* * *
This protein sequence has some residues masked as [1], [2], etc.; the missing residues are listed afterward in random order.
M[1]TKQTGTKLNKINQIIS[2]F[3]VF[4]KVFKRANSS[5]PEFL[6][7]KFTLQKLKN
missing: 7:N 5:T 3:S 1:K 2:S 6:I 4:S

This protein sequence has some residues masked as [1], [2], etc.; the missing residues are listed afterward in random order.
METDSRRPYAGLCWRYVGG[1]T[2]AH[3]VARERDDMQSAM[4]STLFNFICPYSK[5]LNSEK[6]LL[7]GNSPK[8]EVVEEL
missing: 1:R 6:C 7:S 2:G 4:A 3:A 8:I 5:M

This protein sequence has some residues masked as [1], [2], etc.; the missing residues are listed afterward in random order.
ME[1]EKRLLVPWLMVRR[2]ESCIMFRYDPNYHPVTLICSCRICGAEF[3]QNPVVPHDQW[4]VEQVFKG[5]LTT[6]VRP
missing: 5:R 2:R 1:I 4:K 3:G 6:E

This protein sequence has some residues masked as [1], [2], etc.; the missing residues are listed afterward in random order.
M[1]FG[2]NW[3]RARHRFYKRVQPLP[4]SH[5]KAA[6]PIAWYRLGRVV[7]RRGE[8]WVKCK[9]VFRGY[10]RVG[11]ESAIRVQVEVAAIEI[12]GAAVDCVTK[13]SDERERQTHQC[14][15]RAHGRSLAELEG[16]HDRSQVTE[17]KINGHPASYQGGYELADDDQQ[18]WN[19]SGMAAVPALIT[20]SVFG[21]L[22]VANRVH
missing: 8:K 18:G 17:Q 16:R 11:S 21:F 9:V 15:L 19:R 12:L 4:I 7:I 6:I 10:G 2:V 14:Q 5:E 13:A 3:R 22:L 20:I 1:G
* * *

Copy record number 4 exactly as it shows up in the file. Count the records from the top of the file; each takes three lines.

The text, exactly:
This protein sequence has some residues masked as [1], [2], etc.; the missing residues are listed afterward in random order.
M[1]FG[2]NW[3]RARHRFYKRVQPLP[4]SH[5]KAA[6]PIAWYRLGRVV[7]RRGE[8]WVKCK[9]VFRGY[10]RVG[11]ESAIRVQVEVAAIEI[12]GAAVDCVTK[13]SDERERQTHQC[14][15]RAHGRSLAELEG[16]HDRSQVTE[17]KINGHPASYQGGYELADDDQQ[18]WN[19]SGMAAVPALIT[20]SVFG[21]L[22]VANRVH
missing: 8:K 18:G 17:Q 16:R 11:S 21:F 9:V 15:L 19:R 12:L 4:I 7:I 6:I 10:G 2:V 14:Q 5:E 13:A 3:R 22:L 20:I 1:G